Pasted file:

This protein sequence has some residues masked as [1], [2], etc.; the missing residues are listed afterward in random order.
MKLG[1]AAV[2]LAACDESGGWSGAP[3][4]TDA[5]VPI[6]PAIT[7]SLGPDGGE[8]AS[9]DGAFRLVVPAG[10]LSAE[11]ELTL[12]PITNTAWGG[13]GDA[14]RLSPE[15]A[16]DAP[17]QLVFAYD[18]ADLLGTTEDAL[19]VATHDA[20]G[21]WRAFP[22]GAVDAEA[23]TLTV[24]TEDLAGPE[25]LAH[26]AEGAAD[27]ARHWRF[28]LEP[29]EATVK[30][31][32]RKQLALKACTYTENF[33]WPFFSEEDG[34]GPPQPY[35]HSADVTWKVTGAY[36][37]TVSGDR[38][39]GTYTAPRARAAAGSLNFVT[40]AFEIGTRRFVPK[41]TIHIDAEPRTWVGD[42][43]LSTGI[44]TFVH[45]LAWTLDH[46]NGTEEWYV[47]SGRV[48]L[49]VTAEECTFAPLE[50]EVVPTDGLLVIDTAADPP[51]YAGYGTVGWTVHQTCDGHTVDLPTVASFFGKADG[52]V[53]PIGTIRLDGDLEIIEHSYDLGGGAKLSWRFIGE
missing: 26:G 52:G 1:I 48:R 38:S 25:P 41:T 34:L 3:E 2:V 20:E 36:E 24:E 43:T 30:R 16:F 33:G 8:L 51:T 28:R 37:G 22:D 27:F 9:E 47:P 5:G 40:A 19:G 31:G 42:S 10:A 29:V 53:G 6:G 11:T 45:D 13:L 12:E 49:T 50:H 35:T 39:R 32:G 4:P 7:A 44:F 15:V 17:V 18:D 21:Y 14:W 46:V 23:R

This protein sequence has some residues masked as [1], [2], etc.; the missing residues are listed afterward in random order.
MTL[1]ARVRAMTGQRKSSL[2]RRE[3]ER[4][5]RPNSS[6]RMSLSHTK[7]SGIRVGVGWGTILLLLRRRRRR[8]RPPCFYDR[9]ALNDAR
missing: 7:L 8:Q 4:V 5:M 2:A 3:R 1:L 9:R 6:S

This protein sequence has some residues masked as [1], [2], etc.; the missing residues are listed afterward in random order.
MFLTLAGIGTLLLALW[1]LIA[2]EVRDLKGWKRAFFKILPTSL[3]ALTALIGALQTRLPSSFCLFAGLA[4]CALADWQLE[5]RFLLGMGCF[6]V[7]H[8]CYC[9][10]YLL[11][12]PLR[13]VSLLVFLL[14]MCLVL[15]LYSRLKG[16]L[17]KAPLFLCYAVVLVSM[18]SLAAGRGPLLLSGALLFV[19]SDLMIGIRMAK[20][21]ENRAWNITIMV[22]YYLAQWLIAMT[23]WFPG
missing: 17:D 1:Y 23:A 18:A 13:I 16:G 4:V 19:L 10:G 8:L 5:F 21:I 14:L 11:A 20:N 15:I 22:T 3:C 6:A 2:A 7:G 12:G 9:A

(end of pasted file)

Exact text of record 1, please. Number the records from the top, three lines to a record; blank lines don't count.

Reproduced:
This protein sequence has some residues masked as [1], [2], etc.; the missing residues are listed afterward in random order.
MKLG[1]AAV[2]LAACDESGGWSGAP[3][4]TDA[5]VPI[6]PAIT[7]SLGPDGGE[8]AS[9]DGAFRLVVPAG[10]LSAE[11]ELTL[12]PITNTAWGG[13]GDA[14]RLSPE[15]A[16]DAP[17]QLVFAYD[18]ADLLGTTEDAL[19]VATHDA[20]G[21]WRAFP[22]GAVDAEA[23]TLTV[24]TEDLAGPE[25]LAH[26]AEGAAD[27]ARHWRF[28]LEP[29]EATVK[30][31][32]RKQLALKACTYTENF[33]WPFFSEEDG[34]GPPQPY[35]HSADVTWKVTGAY[36][37]TVSGDR[38][39]GTYTAPRARAAAGSLNFVT[40]AFEIGTRRFVPK[41]TIHIDAEPRTWVGD[42][43]LSTGI[44]TFVH[45]LAWTLDH[46]NGTEEWYV[47]SGRV[48]L[49]VTAEECTFAPLE[50]EVVPTDGLLVIDTAADPP[51]YAGYGTVGWTVHQTCDGHTVDLPTVASFFGKADG[52]V[53]PIGTIRLDGDLEIIEHSYDLGGGAKLSWRFIGE
missing: 26:G 52:G 1:I 48:R 38:S 25:P 41:T 34:L 3:E 2:V 20:E 36:E 24:E 43:T 30:R 16:F 33:G 8:L 51:T 28:R 37:G 22:D 27:F 9:E 47:P 5:G 40:A 19:G 31:G 42:S 10:A 29:V 53:G 6:G 11:T 45:D 13:L 12:E 49:T 50:H 35:T 39:R 32:G 4:P 7:A 44:F 15:V 17:V 18:D 21:Y 14:W 46:V 23:R